occur at higher levels than other known and unknown DBFs. The presence of TTHM and HAAS
is representative of the occurrence of many other chlorination DBFs; thus, a reduction in the
TTHM and HAAS generally indicates a reduction of DBFs from chlorination.

What are the costs and benefits of the rule?

Quantified benefits estimates for the Stage 2 DBPR are based on reductions in fatal and non-fatal
bladder cancer cases.  EPA has projected that the rule will prevent approximately 280 bladder
cancer cases per year.  Of these cases, 26% are estimated to be fatal. Based on bladder cancer
alone, the rule is estimated to provide annualized monetized benefit of $763 million to $1.5

The rule applies to approximately 75,000 systems; a small subset of these (about 4%) will be
required to make treatment changes. The mean cost of the rule is $79 million annually.  Annual
household cost increases in the subset of plants adding treatment are estimated  at an average of
$5.53, with 95 percent paying less than $22.40.

What are the compliance deadlines?

Compliance deadlines are based on the sizes of the public water systems (PWSs). Wholesale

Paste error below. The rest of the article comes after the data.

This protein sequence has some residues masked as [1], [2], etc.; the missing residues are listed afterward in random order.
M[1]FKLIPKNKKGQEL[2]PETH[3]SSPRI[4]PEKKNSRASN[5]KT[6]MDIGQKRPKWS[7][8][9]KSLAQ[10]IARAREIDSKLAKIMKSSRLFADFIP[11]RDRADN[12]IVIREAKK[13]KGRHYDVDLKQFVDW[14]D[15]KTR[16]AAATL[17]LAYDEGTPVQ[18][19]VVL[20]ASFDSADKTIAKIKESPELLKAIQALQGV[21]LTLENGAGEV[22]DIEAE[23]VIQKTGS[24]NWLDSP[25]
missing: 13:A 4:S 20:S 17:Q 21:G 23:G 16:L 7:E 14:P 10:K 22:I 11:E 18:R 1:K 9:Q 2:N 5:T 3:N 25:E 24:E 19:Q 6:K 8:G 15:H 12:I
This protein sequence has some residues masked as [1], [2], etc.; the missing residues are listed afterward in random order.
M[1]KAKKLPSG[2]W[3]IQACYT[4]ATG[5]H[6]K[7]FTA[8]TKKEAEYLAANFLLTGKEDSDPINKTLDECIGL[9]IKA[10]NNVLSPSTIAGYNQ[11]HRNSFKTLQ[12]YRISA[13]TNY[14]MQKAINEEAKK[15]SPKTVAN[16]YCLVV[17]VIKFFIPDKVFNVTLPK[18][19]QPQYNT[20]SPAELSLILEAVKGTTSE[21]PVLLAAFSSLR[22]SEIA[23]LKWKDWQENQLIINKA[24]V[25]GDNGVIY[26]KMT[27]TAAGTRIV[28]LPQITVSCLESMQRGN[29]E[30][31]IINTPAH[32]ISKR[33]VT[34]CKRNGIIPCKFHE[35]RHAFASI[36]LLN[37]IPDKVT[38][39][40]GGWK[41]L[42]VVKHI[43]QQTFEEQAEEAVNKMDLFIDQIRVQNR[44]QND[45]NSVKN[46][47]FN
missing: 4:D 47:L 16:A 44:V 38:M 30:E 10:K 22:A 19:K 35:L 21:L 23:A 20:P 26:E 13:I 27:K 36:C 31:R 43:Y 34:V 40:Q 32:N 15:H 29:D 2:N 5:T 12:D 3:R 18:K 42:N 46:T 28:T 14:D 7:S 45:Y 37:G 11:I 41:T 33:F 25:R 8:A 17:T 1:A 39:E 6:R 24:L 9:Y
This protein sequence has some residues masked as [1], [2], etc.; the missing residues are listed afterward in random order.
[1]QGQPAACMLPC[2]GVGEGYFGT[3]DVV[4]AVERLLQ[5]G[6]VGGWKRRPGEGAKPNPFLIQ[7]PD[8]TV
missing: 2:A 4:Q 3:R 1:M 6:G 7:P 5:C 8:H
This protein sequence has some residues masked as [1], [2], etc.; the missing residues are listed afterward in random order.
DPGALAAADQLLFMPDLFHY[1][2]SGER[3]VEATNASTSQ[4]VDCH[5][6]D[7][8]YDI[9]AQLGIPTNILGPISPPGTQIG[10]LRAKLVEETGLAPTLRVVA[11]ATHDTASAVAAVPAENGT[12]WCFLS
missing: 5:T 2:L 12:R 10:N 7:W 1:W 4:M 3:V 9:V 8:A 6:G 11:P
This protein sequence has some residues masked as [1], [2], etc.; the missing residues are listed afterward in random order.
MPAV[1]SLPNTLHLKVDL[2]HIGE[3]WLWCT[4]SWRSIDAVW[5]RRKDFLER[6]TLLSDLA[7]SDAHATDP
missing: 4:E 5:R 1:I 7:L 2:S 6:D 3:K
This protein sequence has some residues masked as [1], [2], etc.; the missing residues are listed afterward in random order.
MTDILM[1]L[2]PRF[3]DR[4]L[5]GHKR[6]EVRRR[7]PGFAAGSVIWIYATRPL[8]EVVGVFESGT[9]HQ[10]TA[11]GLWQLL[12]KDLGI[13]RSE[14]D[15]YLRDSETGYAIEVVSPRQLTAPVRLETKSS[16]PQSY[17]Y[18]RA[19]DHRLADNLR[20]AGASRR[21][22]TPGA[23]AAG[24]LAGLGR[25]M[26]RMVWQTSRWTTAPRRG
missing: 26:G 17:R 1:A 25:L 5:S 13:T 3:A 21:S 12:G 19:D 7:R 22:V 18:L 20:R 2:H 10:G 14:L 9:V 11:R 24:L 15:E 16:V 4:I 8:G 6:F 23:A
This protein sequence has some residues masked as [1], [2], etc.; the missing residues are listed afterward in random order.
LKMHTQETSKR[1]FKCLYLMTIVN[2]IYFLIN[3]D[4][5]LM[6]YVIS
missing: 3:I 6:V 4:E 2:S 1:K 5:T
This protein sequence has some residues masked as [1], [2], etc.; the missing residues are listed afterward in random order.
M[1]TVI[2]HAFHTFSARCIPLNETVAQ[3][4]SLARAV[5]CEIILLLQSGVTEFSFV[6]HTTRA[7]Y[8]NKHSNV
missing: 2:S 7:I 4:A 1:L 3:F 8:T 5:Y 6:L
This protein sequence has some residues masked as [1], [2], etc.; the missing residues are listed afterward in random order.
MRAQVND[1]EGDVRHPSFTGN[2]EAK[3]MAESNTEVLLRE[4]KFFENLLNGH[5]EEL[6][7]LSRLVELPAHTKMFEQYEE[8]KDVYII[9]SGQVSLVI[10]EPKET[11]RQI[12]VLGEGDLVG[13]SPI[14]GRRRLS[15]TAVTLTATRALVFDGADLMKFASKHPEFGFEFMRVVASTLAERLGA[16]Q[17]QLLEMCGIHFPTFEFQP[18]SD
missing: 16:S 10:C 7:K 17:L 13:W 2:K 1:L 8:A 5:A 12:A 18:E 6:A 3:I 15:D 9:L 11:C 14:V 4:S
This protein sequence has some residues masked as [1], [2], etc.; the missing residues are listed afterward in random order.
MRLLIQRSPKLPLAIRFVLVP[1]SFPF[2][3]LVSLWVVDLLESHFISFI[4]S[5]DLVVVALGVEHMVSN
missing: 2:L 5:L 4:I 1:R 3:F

and consecutive systems of any size must comply with the requirements of the  Stage 2 DBPR on
the same schedule as required for the largest system in the combined distribution system (defined
as the interconnected distribution system consisting of wholesale systems and consecutive
systems that receive finished water).  Compliance activities are outlined in the following table.

serving at least 100,000
serving 50,000 - 99,999
serving 10,000 - 49,999
CWSs serving fewer
than 10,000
NTNCWSs serving
fewer than 10,000
Submit IDSE
monitoring plan, system
specific study plan, or
40/30 certification
October 1, 2006
April 1, 2007
October 1, 2007
April 1, 2008
Complete an
initial distribution
system evaluation
September 30,
March 3 1,2009
September 30,
March 3 1,2010
Submit IDSE
January 1, 2009
July 1, 2009
January 1, 2010
July 1, 2010
Begin subpart
V (Stage 2)
April 1, 2012
October 1, 2012
October 1, 2013
October 1, 2013
October 1, 2013
* States may grant up to an additional two years for systems making capital improvements.
What technical information will be available on the rule?

The following Guidance Documents will be available:
   •   Initial Distribution System Evaluation (IDSE) Guidance Manual
   •   Operational Evaluation Guidance Manual
   •   Consecutive Systems Guidance Manual
   •   Small Systems (SBREFA) Guidance Manual
   •   Simultaneous Compliance Guidance Manual

Where can I fend more information about this notice and the Stage 2 DBPR?

For general information on the rule, please visit the EPA Safewater website at
http://www.epa.gov/safewater/disinfection/stage2 or contact the Safe Drinking Water Hotline at
1-800-426-4791.  The Safe Drinking Water Hotline is open Monday through Friday, excluding
legal holidays, from 10:00 a.m. to 4:00 p.m., Eastern Time. For technical inquiries, email
Office of Water (4607M) EPA 815-F-05-003   December 2005    www.epa.gov/safewater